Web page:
Human Capital 2004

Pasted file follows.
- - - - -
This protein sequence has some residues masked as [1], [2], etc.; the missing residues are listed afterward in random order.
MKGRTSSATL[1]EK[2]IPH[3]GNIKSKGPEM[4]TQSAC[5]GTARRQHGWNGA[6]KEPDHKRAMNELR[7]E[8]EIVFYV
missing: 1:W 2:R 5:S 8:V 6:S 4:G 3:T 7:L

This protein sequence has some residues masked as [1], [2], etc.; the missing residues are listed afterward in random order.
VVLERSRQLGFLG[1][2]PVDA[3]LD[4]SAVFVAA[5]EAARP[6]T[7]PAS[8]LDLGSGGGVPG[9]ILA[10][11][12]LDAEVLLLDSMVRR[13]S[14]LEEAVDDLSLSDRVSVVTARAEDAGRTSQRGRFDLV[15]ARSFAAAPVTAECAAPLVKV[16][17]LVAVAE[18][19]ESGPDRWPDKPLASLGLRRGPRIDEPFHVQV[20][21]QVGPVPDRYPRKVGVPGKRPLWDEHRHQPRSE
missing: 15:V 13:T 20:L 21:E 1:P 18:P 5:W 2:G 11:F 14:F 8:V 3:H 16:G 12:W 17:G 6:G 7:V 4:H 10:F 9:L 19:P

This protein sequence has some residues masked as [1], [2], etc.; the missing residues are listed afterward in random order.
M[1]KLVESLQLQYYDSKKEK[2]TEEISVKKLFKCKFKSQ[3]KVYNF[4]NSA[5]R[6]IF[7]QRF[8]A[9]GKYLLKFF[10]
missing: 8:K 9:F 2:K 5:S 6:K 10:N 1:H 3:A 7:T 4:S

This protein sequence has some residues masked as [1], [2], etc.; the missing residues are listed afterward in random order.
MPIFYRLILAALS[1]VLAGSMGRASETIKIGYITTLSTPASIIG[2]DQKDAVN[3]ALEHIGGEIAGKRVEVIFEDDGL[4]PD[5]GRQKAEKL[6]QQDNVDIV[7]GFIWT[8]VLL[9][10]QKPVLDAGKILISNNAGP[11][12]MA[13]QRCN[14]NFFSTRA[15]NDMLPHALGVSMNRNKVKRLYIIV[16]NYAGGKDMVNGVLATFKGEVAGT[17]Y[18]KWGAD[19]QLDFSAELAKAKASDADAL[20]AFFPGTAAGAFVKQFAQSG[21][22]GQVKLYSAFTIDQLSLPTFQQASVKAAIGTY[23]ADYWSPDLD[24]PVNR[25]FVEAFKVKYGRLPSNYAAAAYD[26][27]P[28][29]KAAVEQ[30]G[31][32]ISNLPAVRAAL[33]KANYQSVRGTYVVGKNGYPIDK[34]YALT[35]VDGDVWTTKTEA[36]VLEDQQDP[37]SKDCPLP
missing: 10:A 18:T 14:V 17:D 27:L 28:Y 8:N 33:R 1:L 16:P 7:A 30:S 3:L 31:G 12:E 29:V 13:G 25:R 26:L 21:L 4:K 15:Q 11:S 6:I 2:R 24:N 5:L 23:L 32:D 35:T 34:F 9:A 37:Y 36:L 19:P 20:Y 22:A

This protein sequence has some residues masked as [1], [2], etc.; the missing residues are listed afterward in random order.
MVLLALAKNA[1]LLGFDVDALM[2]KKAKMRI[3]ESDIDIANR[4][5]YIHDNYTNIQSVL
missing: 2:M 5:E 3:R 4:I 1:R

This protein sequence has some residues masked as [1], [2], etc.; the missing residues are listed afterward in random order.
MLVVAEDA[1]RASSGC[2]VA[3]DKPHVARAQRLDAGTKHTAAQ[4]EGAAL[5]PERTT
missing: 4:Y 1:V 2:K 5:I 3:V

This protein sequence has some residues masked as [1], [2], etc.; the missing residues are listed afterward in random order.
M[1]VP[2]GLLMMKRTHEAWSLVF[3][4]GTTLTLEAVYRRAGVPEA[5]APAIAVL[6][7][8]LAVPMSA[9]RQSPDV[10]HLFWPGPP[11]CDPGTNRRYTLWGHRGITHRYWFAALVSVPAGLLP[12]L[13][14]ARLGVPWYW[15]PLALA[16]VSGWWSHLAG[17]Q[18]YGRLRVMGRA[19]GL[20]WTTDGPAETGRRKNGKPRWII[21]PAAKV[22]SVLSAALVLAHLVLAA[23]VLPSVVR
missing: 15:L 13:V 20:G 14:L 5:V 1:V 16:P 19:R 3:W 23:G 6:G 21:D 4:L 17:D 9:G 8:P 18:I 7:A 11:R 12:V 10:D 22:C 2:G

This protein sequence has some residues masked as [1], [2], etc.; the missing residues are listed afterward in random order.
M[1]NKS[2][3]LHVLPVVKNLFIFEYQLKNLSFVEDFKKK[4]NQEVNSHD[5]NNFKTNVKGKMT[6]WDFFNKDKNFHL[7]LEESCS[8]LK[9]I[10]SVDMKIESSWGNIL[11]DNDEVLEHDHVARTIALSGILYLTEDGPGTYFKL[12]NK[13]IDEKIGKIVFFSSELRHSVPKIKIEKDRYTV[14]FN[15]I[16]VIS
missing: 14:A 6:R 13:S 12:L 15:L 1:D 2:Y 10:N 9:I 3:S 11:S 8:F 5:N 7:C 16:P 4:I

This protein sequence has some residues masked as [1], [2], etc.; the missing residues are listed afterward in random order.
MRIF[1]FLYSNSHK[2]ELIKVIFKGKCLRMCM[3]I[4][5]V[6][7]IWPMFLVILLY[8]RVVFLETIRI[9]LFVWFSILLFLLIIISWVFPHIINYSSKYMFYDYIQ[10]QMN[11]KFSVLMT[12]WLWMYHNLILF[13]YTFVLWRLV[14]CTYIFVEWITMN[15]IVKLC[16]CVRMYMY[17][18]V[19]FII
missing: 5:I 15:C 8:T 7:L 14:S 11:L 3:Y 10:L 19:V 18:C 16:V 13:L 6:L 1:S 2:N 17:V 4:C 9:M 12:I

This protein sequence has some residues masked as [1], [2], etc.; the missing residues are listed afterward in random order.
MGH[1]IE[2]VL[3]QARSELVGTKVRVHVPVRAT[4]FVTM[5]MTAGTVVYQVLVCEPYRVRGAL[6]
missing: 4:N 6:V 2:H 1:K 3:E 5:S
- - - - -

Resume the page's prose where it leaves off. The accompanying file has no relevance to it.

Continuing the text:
Governments today face a growing set of challenges around the recruitment, retention, and management of their workforces. In short, the job of government today is straightforward: getting the best from its biggest assets—its people. Getting the most from people and building a workplace that promotes top performance is a huge challenge—one that we call 'human capital management.' Human capital management is increasingly important in an environment where governments are trying to directly improve the performance of their organizations by increasing the 'outputs' of their people. The editors of Human Capital 2004 consider this essential element to an effective and efficient management of public agencies. After explaining the role of human capital management and its inherent challenges, the book is divided into two parts, each presenting compelling case studies. The first part explores the workplace challenges. Here the challenge is that of building a workplace, supported by an effective, streamlined personnel system, that promotes top performance. Case studies analyze the IRS, USAID, USPS, and civil service reform in Texas, Georgia, and Florida. The second challenge to human capital management relates to people. The challenge here is getting the most from people. The case studies considered in the portion of the book analyze the Air Force Materiel Command, the Upstate New York Veterans Healthcare Network, the Defense Leadership and Management Program, and the U.S. Army's program on officer retention.

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